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Blue State’s Electric Transit System Fails In Colder Temperatures

via rumble
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Several cities in Minnesota, including Duluth and the Twin Cities of Minneapolis and St. Paul, are facing challenges in transitioning their public transit systems to zero-emission electric buses due to operational difficulties in subzero temperatures, which significantly reduce the buses’ range.

The efficiency of lithium-ion batteries decreases in cold weather, impacting the buses’ ability to hold a charge and provide adequate warmth for passengers during winter.

Other factors such as increased rolling resistance and less effective regenerative braking system in cold temperatures also affect the buses’ performance. (Trending: Democrat Targets U.S. Troops With New Gun Control Law)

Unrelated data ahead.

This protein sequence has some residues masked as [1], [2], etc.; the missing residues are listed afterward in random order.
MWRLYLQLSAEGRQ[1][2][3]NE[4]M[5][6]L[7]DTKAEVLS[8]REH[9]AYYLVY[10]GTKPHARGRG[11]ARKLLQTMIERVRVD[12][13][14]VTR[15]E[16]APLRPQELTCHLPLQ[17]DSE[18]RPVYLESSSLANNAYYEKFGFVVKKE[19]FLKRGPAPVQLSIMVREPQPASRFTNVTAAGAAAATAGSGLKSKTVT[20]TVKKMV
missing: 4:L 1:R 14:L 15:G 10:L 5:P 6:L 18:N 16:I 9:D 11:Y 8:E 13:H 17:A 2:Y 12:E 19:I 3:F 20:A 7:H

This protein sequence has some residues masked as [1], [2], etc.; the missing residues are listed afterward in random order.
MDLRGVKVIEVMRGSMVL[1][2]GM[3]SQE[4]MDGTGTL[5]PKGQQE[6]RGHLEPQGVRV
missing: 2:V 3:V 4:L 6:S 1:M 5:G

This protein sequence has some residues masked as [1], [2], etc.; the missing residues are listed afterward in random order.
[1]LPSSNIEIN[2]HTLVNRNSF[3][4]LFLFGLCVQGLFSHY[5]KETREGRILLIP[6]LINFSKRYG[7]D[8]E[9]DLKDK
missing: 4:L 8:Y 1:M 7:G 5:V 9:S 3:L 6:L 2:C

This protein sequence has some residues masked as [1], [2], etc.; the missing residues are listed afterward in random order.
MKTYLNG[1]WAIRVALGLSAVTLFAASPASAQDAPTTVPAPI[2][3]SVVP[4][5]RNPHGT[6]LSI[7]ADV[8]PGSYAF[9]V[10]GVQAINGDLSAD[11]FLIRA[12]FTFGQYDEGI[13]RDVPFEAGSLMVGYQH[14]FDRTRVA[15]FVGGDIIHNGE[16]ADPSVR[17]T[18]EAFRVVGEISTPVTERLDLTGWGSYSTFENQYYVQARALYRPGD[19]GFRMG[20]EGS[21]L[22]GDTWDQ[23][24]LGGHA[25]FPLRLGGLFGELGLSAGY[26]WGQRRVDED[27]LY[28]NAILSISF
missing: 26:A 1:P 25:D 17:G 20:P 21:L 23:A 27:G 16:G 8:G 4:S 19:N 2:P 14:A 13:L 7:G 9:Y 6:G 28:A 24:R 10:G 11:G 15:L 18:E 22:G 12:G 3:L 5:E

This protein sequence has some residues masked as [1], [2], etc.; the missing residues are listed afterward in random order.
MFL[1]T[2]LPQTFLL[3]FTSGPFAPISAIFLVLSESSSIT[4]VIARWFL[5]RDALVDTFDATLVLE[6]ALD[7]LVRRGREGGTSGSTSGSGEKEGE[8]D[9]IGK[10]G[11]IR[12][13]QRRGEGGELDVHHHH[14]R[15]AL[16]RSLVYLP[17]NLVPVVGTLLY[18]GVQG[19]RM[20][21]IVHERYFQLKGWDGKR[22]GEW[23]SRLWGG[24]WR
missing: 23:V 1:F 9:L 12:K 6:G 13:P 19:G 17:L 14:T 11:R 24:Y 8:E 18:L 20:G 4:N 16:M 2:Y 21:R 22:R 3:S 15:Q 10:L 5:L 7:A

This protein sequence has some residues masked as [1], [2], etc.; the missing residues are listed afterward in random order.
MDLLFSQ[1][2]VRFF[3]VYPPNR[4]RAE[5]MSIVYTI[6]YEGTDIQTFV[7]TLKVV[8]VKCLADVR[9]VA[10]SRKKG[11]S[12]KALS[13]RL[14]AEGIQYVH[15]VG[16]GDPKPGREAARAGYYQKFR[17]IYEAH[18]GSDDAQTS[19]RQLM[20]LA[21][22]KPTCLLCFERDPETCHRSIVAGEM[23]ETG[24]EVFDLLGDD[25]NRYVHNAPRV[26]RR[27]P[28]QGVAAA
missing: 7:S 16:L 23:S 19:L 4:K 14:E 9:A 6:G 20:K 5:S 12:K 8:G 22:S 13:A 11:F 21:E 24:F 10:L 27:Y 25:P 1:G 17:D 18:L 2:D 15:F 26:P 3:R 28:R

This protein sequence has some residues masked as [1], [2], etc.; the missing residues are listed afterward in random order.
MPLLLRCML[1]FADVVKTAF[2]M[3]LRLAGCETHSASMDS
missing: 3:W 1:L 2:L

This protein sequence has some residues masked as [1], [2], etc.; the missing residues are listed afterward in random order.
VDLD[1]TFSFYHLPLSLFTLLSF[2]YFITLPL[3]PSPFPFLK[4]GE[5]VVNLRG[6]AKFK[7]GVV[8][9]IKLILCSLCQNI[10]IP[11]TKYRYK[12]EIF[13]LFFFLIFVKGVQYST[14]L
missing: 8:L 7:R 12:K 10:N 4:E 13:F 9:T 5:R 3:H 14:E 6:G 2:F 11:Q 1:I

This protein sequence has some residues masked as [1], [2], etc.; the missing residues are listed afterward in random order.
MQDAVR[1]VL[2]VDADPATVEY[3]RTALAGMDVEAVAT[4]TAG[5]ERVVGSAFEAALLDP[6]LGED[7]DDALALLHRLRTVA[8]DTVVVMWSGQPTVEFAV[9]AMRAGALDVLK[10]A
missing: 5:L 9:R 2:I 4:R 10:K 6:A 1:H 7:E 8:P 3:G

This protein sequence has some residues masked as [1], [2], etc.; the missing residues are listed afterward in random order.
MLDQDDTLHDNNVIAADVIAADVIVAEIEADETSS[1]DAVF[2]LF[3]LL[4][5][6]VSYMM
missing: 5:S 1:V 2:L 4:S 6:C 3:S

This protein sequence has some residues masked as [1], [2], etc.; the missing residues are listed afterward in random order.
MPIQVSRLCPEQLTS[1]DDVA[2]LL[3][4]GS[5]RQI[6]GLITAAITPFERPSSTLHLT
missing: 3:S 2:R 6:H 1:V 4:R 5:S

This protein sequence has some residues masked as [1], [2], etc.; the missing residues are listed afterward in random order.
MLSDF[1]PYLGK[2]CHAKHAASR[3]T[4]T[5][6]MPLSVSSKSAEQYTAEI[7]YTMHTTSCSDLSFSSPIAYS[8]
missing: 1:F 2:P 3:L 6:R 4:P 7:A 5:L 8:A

Metro Transit spokesperson, Drew Kerr, said, “Using garage chargers alone, electric buses can remain in service for 70 to 75 miles before needing to return to the garage; with on-route chargers, electric buses were scheduled to be in service for up to 90 miles before returning to the garage.”

Duluth spokesperson, Dave Clark, said, “They would fail, they would not perform, they would experience malfunctions, glitches. They were extremely problematic right out of the gate.”

Technical and vendor-related issues have further hindered the transition, but the cities remain committed to their approach, offering lessons for other regions considering similar transitions.

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